Tuesday, June 21, 2022

Lou Brock's First Steal is Monumental


TRIVIA WINNER: Congrats to Tim Fealy of Punta Gorda Fl, who correctly stated Casey Stengel managed in 19 tie games in his career. The Prize: Starbucks Gift Card.

NEW TRIVIA CONTEST:  By answering the TRIVIA QUESTION CORRECTLY you are automatically entered into a weekly drawing for a Starbucks Gift Card.  YOU MUST ENTER VIA THE EMAIL AT THE END OF THIS COLUMN. Don't forget to put your mailing address in with the answer so if you win we can send you the gift card in the mail.

ANSWER to the Trivia question in the previous column:  Casey Stengel managed in 19 tie games in his career. 

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NEW TRIVIA QUESTION:   The Mets were the last team to play in the Polo Grounds as a home team. Who did they last beat at home in the final 1963 season of the Polo Grounds existence?

 Most everyone who followed baseball in the 1960s remembers the horrible trade the Cubs made in basically giving away future Hall of Famer Lou Brock. Baseball fans in general know about his all-time base stealing exploits. A few may even remember the home runs he hit in the Polo Grounds. Even fewer  remember the very first base Lou Brock stole. 

It was a Friday afternoon at Wrigley Field  in early April, 1962. Less than 10-thousand fans were in attendance, but most of them would witness the beginning of what would become one of the greatest achievements in baseball history. 

Brock had led off every game for the Cubbies so far but wasn't hitting well and therefore was not getting on base. On Friday the 13th however, in April, 1962 he was not to be denied. Brock was 1/10, batting .100 as a lead off man and struggling out of the gate. In the first inning facing Ray Washburn of the Cardinals, Brock sent a blast deep into right-field for a lead off home run. It would be the first of many in his long career.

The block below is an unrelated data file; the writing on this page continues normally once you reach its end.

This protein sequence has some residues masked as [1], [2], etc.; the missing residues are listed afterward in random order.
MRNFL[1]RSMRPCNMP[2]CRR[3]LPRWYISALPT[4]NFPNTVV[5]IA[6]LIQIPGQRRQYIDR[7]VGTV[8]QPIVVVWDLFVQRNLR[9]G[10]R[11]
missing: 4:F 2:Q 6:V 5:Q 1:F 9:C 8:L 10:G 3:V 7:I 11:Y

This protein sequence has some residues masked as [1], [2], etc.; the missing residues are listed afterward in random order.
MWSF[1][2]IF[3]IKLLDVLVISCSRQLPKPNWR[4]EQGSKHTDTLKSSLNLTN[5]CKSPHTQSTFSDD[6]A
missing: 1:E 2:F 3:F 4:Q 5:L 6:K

His second time up he hit a ground ball single to right. Then with Kenny Hubbs at the plate, Brock took off. Gene Oliver's throw was late and Brock had stolen base no. 1 in his career. He would add a triple in an 8-5, 15 inning Cubs win going 3/8, 3 runs scored and an RBI on the day. It was 17 years later in 1979 when he would call it a career and would add 937 more stolen bases to his record which stood until it was broken by Rickey Henderson

Eight times he would lead the NL in base steals capping his best total with 118 in 1974. It was fitting the first stolen base came against the team he would become famous with; the St. Louis Cardinals, on Friday the 13th. It doesn't get much better than that.  

Oh, that Polo Grounds home run. On June 17th 1962, just two months after his first steal, he took the Mets Al Jackson deep, clearing the wall and into the center field bleachers. At the time he was one of only three players to do that. The very next day Hank Aaron also did it making him no. 4. The others who did it were Joe Adcock and Babe Ruth whose blast landed in the old bleachers which was about the same distance. 

Base stealing with Ty Cobb and Rickey Henderson and home run blasts with Aaron, Ruth and Adcock. And then there was the Hall of Fame. Lou Brock traveled in some pretty good company.

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